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Benzer Pharmacy engages in collaborative practice program

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TAMPA, Fla. — Via a collaborative practice program, Benzer Pharmacy has begun helping doctors provide clinical services to improve patient health outcomes and generate more revenue for physicians’ ­offices.

The clinical services include chronic care management for patients with chronic or complex diseases and health conditions, transitional care management for patients being discharged from a hospital, and intensive behavior therapy for weight management counseling, among others.

Benzer’s independent pharmacy network has more than 65 locations in Tennessee, Florida, Michigan, Virginia, North Carolina, Texas, Georgia, Nevada, Oklahoma, Iowa, Arkansas, Colorado, Louisiana and California.

“No other retail pharmacies in the area are providing these types of collaborative services, making Benzer Pharmacy a pioneer in clinical innovation and pharmacy practice advancement,” stated Benzer chief clinical officer Lindsay Wall.

If a physician’s office doesn’t have the time or is unwilling to perform the services for whatever reason, Benzer’s pharmacists can step in to help. Once the doctor signs a collaborative practice agreement, Benzer pharmacists can start providing the designated services, such as ordering lab tests, making recommendations on medication therapy and offering education.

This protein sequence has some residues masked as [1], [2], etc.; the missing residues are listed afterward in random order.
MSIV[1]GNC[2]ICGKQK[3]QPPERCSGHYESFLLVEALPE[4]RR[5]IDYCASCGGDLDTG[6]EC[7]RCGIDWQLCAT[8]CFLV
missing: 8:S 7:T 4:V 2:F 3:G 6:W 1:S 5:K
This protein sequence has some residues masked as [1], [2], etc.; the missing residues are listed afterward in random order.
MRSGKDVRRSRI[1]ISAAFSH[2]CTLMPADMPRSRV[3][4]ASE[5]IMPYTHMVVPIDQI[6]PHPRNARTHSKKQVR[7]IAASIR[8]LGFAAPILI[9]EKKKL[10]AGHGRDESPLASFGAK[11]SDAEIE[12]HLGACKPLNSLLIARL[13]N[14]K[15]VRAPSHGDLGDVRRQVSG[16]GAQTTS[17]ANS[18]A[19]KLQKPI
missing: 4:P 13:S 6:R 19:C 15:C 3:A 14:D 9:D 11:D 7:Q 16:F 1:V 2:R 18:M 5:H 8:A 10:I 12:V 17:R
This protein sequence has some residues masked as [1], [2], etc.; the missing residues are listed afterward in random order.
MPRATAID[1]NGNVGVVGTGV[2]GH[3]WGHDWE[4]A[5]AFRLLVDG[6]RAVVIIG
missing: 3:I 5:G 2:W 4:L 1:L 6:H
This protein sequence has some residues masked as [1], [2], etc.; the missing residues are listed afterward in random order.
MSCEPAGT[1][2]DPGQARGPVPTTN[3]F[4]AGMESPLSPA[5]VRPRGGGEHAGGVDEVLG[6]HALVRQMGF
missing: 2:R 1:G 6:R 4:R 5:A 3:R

Benzer pharmacists will never initiate, modify or discontinue any therapy without a physician’s approval, Wall noted. “This allows for building trust and collaboration within the health care teams caring for common patients,” she said.

Typically, a physician’s office gets reimbursed by insurance for these clinical services, sometimes up to $200 per service, according to Benzer. The company said Medicare Access and the CHIP Reauthorization Act of 2015 provides alternative payment models that include clinical services on top of the services that physicians already provide to their patients.

“If the physician’s office is participating in providing these services, CMS [Centers for Medicare and Medicaid Services] will provide an incentive payment of 5%. This is in addition to the payment received for the services,” Wall explained. “If the physician’s office does not participate, the practice will incur a penalty in the form of a negative 4% payment ­adjustment.”

Going forward, these payment adjustments stand to rise and are projected to be plus or minus 9% by 2022, Benzer said. “Getting involved now will generate profit in the short term while ensuring maximum incentives in the long run,” added Wall.


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